Competing yachts are obliged to pass through this gate that extends 4 nautical miles south of Lizard Point lighthouse. The aim of this is to allow official record times to be obtained for competitors, although any chance of breaking the race’s 6-day, 22-hour record passed last weekend. In fact, the leaders will be hard pressed to better the 12-day, 4-hour record set by Charlie Barr and the schooner Atlantic in the 1905 edition of this race. The forecast is for headwinds in the English Channel, and these are set to drop off overnight on Friday leaving the front runners at the mercy of the Channel’s powerful tides.
Currently having the hardest time in the fleet are those in the wave following the leaders, led by Clarke Murphy’s 82-foot Aegir and including the French 54-footers, Eric de Turckheim’s Teasing Machine and The Kid, skippered by Vendée Globe legend Jean-Pierre Dick. To avoid falling into the windless center of the massive high pressure area that has been blocking their route, they are staying in favorable winds around its perimeter, but this is taking them on a long detour north.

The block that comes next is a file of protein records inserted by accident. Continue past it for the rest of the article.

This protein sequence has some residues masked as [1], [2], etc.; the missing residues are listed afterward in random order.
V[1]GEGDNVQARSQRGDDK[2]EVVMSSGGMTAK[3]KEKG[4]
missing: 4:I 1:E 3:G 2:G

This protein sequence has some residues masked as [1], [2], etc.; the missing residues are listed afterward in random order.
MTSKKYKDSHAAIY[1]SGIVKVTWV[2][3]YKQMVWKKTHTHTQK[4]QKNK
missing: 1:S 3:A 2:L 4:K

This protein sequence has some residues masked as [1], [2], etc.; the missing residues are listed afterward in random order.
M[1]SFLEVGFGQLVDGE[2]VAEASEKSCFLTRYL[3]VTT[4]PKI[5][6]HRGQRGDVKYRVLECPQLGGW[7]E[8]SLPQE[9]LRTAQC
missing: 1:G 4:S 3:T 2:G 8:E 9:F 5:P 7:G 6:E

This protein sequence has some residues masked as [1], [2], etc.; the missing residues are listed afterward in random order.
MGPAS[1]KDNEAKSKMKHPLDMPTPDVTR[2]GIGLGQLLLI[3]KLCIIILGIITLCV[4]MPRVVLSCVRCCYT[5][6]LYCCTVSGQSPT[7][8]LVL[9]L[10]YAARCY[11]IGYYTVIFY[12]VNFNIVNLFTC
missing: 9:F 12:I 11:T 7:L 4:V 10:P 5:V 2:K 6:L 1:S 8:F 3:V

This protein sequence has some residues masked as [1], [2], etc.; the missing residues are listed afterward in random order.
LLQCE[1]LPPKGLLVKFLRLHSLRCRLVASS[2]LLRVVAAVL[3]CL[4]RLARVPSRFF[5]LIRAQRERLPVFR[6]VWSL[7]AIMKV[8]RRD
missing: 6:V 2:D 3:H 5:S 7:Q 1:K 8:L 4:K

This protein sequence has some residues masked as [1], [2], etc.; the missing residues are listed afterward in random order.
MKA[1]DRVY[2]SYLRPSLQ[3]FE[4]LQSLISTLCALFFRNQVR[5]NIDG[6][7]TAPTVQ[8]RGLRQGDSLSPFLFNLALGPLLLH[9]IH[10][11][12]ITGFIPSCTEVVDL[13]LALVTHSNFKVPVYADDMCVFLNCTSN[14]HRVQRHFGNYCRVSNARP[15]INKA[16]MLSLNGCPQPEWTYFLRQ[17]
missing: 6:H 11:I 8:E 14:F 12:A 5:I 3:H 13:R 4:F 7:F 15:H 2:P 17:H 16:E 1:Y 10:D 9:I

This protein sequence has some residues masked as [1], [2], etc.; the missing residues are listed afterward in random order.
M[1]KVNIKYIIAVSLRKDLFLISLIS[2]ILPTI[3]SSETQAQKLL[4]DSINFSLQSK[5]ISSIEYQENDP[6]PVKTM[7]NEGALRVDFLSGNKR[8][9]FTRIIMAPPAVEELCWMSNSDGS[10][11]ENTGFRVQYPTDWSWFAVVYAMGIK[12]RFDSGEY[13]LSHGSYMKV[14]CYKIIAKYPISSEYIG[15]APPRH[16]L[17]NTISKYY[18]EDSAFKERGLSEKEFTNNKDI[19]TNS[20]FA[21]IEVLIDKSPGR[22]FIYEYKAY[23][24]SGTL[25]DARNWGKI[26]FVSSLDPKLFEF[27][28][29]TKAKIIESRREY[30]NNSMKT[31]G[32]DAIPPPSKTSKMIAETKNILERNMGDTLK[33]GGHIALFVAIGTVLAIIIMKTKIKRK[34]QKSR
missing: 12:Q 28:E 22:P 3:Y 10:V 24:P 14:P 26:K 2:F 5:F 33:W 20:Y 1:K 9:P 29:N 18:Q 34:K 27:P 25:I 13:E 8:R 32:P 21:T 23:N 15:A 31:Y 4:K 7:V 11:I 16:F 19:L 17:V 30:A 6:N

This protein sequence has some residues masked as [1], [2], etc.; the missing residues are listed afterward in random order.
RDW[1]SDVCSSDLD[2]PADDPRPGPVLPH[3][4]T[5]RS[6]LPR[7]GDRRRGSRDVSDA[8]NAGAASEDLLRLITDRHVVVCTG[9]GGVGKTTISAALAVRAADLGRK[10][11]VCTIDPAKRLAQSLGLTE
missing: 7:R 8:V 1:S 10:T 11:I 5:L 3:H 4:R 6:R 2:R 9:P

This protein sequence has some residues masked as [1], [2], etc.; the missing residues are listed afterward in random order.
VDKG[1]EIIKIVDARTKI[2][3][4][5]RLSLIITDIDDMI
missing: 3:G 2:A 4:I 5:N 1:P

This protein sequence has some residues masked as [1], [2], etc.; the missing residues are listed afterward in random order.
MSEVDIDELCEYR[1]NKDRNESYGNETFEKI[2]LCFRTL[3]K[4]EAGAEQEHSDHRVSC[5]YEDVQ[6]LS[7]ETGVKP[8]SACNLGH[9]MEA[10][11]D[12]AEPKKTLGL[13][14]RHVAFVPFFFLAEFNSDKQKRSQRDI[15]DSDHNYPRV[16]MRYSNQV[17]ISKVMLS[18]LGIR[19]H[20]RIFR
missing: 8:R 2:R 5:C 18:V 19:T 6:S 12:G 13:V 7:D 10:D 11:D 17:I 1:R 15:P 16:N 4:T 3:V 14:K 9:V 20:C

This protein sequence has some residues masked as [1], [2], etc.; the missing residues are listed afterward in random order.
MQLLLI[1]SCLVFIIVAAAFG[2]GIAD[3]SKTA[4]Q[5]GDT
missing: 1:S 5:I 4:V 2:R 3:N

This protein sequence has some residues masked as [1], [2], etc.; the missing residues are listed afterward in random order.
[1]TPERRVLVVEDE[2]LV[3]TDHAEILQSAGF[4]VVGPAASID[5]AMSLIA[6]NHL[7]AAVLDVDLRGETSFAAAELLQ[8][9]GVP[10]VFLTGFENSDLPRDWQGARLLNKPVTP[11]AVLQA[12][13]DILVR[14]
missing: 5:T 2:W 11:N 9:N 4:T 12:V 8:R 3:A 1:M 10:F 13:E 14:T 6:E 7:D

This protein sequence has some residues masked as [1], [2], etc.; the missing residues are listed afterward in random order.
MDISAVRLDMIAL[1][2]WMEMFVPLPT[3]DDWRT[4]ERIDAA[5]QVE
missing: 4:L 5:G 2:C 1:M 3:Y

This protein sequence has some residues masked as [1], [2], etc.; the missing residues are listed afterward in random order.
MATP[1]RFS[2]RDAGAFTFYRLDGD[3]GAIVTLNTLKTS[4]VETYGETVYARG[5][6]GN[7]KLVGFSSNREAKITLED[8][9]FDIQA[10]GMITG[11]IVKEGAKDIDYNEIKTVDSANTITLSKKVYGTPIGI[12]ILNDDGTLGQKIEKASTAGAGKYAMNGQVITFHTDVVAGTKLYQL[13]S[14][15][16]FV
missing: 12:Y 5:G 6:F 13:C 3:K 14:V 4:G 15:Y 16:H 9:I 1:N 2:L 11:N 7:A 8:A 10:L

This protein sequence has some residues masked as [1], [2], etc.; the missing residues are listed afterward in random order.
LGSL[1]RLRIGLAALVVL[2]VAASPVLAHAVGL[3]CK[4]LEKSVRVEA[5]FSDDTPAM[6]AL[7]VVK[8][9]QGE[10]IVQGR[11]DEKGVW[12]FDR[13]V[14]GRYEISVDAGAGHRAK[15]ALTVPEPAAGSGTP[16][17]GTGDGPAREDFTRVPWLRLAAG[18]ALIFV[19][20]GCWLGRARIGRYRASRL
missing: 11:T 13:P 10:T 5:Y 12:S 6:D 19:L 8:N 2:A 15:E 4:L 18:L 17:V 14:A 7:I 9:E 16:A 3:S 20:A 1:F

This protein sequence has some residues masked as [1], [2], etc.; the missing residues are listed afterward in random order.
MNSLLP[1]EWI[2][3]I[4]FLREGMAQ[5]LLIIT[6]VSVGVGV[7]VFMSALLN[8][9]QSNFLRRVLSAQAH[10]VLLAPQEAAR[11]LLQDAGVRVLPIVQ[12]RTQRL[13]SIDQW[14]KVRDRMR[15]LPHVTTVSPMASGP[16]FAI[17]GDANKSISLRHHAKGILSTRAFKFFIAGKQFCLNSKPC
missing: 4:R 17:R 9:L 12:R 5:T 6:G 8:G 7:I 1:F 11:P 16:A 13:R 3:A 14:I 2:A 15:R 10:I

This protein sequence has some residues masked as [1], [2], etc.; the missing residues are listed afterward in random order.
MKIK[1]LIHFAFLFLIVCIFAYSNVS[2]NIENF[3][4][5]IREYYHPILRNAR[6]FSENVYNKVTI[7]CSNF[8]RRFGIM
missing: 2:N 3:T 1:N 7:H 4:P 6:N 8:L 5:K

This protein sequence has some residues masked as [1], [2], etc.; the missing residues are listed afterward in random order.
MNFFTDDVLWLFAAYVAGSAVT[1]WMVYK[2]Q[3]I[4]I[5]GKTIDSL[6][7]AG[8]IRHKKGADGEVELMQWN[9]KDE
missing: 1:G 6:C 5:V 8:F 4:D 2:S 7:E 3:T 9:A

Both Aegir and Teasing Machine are almost up to 52°N latitude, some 250 miles north of the great circle route between the ice exclusion zone and the Lizard. Even on this circuitous route there seems to be little reprieve with the boats likely to shave the southwest corner of Ireland en route south again.
Having the best time in the fleet at present and over the next few days are the back markers. After near gale force winds over the past two days as they reached along the south side of the ice exclusion zone, the front that once pummeled them is now their friend since it has abated and is slowly propelling them across the Atlantic.
“We are getting on fantastically,” said Mark Stevens, skipper of the McCurdy 49 Kiva (at right). “We have a true windspeed of 15.8 knots coming from 204° and we are broad reaching at 8.5 knots of boat speed in 69.8°F (21°C) water. We are flirting with edges of the Gulf Stream, on a glorious reach, as we did yesterday and the day before. We have even seen some sun.” On their initial encounter with the front, they had seen 36 knots.